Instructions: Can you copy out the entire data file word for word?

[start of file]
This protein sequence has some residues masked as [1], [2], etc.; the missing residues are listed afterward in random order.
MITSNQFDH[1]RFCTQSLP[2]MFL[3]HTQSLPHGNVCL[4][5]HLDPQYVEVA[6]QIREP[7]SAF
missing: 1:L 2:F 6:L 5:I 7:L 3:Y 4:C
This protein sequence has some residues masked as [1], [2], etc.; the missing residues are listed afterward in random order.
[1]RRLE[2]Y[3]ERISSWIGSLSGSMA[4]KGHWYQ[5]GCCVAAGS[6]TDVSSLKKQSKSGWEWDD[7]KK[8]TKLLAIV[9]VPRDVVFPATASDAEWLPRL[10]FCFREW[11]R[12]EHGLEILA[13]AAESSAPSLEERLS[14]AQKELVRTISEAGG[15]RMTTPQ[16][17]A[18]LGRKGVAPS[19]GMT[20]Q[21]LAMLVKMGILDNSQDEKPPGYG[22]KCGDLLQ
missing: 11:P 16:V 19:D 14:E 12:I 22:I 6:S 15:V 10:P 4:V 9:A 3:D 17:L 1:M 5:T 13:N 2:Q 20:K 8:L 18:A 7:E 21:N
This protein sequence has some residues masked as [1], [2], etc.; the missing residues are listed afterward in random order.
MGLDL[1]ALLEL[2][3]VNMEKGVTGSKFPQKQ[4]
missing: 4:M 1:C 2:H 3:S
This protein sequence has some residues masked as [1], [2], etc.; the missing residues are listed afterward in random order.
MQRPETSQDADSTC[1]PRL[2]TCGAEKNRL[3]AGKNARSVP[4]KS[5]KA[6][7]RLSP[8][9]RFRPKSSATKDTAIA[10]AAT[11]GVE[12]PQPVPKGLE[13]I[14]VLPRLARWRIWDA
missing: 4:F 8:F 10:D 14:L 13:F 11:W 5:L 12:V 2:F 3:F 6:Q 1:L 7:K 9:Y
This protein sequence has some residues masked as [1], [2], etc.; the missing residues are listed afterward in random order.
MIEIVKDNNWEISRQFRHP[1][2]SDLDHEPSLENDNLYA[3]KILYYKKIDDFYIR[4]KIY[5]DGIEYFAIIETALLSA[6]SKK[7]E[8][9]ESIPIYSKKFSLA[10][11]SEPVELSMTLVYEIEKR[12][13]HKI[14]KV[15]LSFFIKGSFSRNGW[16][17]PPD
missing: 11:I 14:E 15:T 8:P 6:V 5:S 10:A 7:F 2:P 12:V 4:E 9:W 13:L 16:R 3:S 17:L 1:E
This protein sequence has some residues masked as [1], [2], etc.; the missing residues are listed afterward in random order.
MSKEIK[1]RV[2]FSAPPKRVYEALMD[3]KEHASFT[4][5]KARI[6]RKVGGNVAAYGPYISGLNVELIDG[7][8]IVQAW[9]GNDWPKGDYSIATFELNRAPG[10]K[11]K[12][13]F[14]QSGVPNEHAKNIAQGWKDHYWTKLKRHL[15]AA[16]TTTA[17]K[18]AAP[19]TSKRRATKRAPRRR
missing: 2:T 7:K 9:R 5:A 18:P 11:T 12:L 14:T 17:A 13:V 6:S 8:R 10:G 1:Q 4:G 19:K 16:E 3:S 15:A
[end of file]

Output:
This protein sequence has some residues masked as [1], [2], etc.; the missing residues are listed afterward in random order.
MITSNQFDH[1]RFCTQSLP[2]MFL[3]HTQSLPHGNVCL[4][5]HLDPQYVEVA[6]QIREP[7]SAF
missing: 1:L 2:F 6:L 5:I 7:L 3:Y 4:C
This protein sequence has some residues masked as [1], [2], etc.; the missing residues are listed afterward in random order.
[1]RRLE[2]Y[3]ERISSWIGSLSGSMA[4]KGHWYQ[5]GCCVAAGS[6]TDVSSLKKQSKSGWEWDD[7]KK[8]TKLLAIV[9]VPRDVVFPATASDAEWLPRL[10]FCFREW[11]R[12]EHGLEILA[13]AAESSAPSLEERLS[14]AQKELVRTISEAGG[15]RMTTPQ[16][17]A[18]LGRKGVAPS[19]GMT[20]Q[21]LAMLVKMGILDNSQDEKPPGYG[22]KCGDLLQ
missing: 11:P 16:V 19:D 14:E 12:I 22:I 6:S 15:V 10:P 4:V 9:A 3:D 17:L 1:M 5:T 13:N 2:Q 20:K 8:L 18:A 7:E 21:N
This protein sequence has some residues masked as [1], [2], etc.; the missing residues are listed afterward in random order.
MGLDL[1]ALLEL[2][3]VNMEKGVTGSKFPQKQ[4]
missing: 4:M 1:C 2:H 3:S
This protein sequence has some residues masked as [1], [2], etc.; the missing residues are listed afterward in random order.
MQRPETSQDADSTC[1]PRL[2]TCGAEKNRL[3]AGKNARSVP[4]KS[5]KA[6][7]RLSP[8][9]RFRPKSSATKDTAIA[10]AAT[11]GVE[12]PQPVPKGLE[13]I[14]VLPRLARWRIWDA
missing: 4:F 8:F 10:D 14:L 13:F 11:W 5:L 12:V 2:F 3:F 6:Q 1:L 7:K 9:Y
This protein sequence has some residues masked as [1], [2], etc.; the missing residues are listed afterward in random order.
MIEIVKDNNWEISRQFRHP[1][2]SDLDHEPSLENDNLYA[3]KILYYKKIDDFYIR[4]KIY[5]DGIEYFAIIETALLSA[6]SKK[7]E[8][9]ESIPIYSKKFSLA[10][11]SEPVELSMTLVYEIEKR[12][13]HKI[14]KV[15]LSFFIKGSFSRNGW[16][17]PPD
missing: 11:I 14:E 15:T 8:P 6:V 5:S 10:A 7:F 2:P 12:V 4:E 9:W 13:L 16:R 3:S 17:L 1:E
This protein sequence has some residues masked as [1], [2], etc.; the missing residues are listed afterward in random order.
MSKEIK[1]RV[2]FSAPPKRVYEALMD[3]KEHASFT[4][5]KARI[6]RKVGGNVAAYGPYISGLNVELIDG[7][8]IVQAW[9]GNDWPKGDYSIATFELNRAPG[10]K[11]K[12][13]F[14]QSGVPNEHAKNIAQGWKDHYWTKLKRHL[15]AA[16]TTTA[17]K[18]AAP[19]TSKRRATKRAPRRR
missing: 2:T 7:K 9:R 5:A 18:P 11:T 12:L 14:T 17:A 13:V 6:S 8:R 10:G 1:Q 4:G 19:K 16:E 3:S 15:A